Delaware is the second smallest state by area and the 45th most populous state in the United States. The state geography is mainly level plains, with an abundance of woodland and forests, which are attractive to many wildlife and bird species. The state animal for Delaware is the Grey Fox, but what is the state bird?
The state of Delaware chose the Delaware Blue Hen (Gallus gallus) as the state bird in 1939. The University of Delaware had already adopted the bird as its mascot in 1911, indicating that the bird already experienced great love from the state’s residents. The Delaware Blue Hen is also known as the Blue Hen Chicken.
The state bird for Delaware, the Delaware Blue Hen.
The bird isn’t a recognized chicken breed, but the residents of Delaware love this hen. It all hearkens back to the Revolutionary War and how a company of Delaware soldiers so reminded their Captain of the fighting offspring of his farm hen that he dubbed them “The Blue Hen’s Chickens” and the “Sons of the Blue Hen.” From the quirky military beginnings of the bird’s place in the heart of Delawareans, the esteem of the bird grew. Centuries passed with this valiant bird becoming the mascot for the state’s university, as well. It’s one tough hen and Delaware loves her. Despite its name, the bird isn’t native to the state. It isn’t even native to the US.
The State of Delaware legislature adopted the Delaware Blue Hen as state bird on April 14, 1939. Delaware doesn’t share its state bird with any other state.
Delaware Blue Rooster
The Delaware Blue Hen is blue with a bit of black on its throat and neck. The rooster of this species sports a red mohawk and jowls. The females take on a more gray-blue color to their feathers, while the rooster appears bright blue. Chicks appear in three color varieties – blue, black, and splash.
These birds weigh a little less than your typical chicken for eating. The males typically weigh five pounds while the females weigh about four pounds, says A-Z Animals. They have a wingspan of about 17.7 to 23.6 inches.
Delaware Blue Hen
The blue strain of the American gamecock, this flighty, skittish bird lays brown eggs that you can eat. These birds weren’t originally farm animals though. Initially, the Delaware Blue Hen was bred for cockfighting. That pursuit has been outlawed in Delaware, but it still provides the historical beginnings of the fierce bird.
You might want to have a large flock, but you will need to keep the roosters separately from one another. Once they reach the age of maturity – sexual maturity – the males of this species cannot live in the same yard. You can fence off the larger flock into mini-flocks, but you cannot keep the roosters in the same yard because they will fight with one another. The reason blue hens did so well in cockfighting stems from their natural aggression. Two males around one another fight naturally.
A group of blue hen females will willingly share a rooster. They feed in peace and lay eggs of medium-sized brown.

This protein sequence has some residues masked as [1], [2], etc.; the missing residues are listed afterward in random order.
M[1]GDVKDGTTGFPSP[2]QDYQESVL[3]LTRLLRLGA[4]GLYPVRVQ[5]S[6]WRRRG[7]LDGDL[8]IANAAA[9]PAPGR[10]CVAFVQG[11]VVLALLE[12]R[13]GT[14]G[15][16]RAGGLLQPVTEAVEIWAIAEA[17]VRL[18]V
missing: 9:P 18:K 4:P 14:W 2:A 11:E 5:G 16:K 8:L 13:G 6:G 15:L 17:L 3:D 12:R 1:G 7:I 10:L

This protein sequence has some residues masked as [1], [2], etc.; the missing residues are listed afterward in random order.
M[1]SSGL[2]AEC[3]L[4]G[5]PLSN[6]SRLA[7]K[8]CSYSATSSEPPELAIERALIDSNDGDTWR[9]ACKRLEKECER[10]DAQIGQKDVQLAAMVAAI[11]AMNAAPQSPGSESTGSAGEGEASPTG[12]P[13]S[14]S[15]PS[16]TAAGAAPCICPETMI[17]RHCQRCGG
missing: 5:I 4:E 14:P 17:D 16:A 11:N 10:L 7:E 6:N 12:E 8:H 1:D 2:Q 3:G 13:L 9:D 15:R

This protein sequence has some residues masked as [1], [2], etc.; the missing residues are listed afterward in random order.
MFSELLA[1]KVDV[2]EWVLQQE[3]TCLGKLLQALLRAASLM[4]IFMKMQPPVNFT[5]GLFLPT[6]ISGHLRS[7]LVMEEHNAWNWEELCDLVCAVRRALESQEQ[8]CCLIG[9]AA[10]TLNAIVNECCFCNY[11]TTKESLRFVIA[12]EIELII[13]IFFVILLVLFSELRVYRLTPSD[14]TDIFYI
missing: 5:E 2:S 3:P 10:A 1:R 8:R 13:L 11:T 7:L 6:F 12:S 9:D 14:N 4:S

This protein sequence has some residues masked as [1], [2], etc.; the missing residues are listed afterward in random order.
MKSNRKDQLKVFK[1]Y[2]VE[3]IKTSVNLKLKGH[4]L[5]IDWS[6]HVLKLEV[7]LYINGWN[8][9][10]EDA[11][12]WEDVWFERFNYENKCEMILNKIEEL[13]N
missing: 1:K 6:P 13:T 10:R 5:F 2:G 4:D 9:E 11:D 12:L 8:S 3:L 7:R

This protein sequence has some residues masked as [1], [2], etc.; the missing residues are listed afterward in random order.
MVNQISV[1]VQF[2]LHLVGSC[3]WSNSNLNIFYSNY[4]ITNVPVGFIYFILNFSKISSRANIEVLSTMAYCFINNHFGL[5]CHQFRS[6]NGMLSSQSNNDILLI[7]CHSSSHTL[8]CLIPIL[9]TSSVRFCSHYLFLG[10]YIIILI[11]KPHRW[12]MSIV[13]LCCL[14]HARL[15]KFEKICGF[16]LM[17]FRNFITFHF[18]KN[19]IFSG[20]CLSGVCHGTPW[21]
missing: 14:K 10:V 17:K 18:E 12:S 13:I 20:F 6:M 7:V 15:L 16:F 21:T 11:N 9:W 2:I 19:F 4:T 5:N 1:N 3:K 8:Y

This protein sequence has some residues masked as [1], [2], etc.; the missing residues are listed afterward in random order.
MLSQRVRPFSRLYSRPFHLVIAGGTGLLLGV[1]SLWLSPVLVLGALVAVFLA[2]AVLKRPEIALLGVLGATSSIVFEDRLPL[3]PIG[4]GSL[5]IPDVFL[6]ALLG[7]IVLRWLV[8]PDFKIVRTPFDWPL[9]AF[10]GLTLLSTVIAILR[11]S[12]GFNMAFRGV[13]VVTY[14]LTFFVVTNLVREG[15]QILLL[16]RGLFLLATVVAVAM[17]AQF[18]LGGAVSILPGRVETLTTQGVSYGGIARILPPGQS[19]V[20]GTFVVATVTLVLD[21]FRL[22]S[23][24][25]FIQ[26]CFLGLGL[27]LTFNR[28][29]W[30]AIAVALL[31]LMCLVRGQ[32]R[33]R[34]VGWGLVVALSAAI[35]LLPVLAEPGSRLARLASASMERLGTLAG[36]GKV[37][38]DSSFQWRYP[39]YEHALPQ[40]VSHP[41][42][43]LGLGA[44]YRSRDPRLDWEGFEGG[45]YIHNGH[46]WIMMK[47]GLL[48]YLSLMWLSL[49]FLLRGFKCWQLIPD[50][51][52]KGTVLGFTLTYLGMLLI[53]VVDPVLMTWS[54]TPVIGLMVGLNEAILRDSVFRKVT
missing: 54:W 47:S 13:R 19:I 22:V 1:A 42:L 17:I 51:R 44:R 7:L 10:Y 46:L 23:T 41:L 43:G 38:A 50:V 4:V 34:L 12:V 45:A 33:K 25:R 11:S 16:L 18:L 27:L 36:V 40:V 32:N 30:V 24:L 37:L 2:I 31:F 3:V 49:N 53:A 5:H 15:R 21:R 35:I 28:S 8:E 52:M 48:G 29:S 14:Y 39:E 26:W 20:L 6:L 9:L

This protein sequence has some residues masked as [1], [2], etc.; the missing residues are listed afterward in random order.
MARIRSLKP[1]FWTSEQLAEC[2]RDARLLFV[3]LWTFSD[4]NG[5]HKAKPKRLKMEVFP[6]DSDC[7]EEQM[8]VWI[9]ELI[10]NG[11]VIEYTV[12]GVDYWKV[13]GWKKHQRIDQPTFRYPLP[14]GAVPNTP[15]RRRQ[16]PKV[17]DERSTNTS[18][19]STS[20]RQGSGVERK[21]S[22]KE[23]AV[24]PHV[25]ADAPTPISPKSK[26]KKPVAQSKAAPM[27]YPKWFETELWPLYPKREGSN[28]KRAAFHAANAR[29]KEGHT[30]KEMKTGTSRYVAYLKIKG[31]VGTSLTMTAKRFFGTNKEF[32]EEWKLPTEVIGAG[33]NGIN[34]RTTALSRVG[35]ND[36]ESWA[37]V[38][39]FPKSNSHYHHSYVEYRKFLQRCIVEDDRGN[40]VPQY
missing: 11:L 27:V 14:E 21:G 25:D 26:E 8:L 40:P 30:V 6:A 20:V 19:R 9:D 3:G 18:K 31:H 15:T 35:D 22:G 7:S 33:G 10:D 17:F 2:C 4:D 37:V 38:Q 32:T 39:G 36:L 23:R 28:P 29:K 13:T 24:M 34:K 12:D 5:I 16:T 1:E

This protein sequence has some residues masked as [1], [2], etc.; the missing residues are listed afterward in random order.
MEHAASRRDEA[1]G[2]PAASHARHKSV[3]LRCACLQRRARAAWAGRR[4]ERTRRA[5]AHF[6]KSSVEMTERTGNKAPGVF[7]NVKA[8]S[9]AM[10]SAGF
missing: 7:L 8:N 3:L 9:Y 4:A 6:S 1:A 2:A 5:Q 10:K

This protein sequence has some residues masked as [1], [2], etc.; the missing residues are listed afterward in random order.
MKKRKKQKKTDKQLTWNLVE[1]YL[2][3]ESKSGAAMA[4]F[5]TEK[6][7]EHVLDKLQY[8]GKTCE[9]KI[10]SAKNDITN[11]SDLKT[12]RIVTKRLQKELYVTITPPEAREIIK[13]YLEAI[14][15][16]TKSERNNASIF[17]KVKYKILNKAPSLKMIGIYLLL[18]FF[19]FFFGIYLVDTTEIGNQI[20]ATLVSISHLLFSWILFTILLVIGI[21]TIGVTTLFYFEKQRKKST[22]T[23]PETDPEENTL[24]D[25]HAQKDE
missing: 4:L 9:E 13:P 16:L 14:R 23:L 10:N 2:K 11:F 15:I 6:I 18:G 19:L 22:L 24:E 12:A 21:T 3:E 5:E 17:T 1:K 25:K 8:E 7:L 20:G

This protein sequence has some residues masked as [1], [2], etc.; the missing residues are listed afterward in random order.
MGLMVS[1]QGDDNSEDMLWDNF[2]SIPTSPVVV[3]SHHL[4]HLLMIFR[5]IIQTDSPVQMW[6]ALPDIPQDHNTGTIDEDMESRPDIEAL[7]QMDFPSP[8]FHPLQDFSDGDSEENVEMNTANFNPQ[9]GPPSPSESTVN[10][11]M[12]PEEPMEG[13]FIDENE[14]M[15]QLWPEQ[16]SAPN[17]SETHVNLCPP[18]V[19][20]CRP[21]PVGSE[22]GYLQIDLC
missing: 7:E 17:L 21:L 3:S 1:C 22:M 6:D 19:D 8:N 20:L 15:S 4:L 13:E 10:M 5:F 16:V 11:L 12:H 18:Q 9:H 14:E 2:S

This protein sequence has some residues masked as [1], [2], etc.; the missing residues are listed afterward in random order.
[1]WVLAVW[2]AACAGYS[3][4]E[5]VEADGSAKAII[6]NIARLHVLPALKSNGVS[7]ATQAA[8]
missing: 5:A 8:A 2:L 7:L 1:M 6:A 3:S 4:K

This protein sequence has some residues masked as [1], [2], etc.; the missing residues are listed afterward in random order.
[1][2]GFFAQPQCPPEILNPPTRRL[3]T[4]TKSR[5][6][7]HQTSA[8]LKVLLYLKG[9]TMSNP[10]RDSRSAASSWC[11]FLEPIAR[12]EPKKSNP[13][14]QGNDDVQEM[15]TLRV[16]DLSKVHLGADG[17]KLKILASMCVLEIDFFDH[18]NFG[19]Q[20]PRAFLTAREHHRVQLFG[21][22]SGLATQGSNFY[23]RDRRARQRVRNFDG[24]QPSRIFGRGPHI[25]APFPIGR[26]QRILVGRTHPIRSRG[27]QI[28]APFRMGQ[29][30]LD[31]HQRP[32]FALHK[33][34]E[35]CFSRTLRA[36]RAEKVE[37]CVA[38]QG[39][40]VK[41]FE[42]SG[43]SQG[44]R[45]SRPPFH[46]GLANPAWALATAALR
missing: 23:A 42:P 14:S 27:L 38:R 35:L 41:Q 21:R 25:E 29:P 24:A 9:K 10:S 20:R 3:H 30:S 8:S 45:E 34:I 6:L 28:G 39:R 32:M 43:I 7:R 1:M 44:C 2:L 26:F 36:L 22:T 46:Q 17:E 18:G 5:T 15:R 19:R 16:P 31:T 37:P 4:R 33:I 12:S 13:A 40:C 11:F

If you visit Asia, where chickens come from, specifically India, you see that in nature, these avian choose to live in small flocks. They choose to live with one rooster to one to four hens. In nature, a rooster may only choose one hen, but commonly has more than one hen with whom he procreates. He has competition, too. One or two subordinate roosters follow the flock in close proximity, in case they’re needed. Younger males live in small groups of two to four males until they grow old enough to breed. In spring, breeding age hens go off to nest on their own. She lays a clutch of three to seven eggs, which she incubates. She raises her children on her own. In the wild, these animals choose to live with one flock every 12.5 miles.
Close up of a Delaware Blue Hen
The Delaware Blue Hen forms a flock family of many females to one male. They don’t really live in the wild. If you want to purchase these chickens, buy a few females, but only one rooster. While the chicks they create are small, he will have no problem with them, but as soon as they near sexual maturity, you will need to separate those younger males out and place each of them alone in his own flock. One male and many females work with these Delaware Blue Hens. Their gamecock beginnings come out as soon as the males age and the father will try to attack and kill his own youngsters because it is in their nature to fight for their territory to the death.
Delaware Blue Hens dine on what you feed them, and that differs depending on your needs. The nutritional information for these animals comes from guidelines for gamecocks. Gamefowl eats a bit differently than farm chickens. These animals need more protein than typical farm chickens. You should create a diet for them that consists of between 17 to 19 percent of crude protein. Roosters may enjoy a diet of up to 22 percent crude protein.
The feed you choose should also contain a high amount of amino acids. Look for a mix of grains consisting of corn, wheat, oat groats, jockey oats, and mixed grains, including taplians, lupins, peas, safflower, barley, and beans. You may also include egg whites and beef in their diet as well as specially treated milk. Since chickens and gamefowl lack the lactase enzyme to break down lactose, you need to help them by fermenting the milk for them, so it comes in a format that already has the lactose broken down into a simpler format. Mix ½ part lactic acid bacteria pure culture with ½ part fresh milk to do this.
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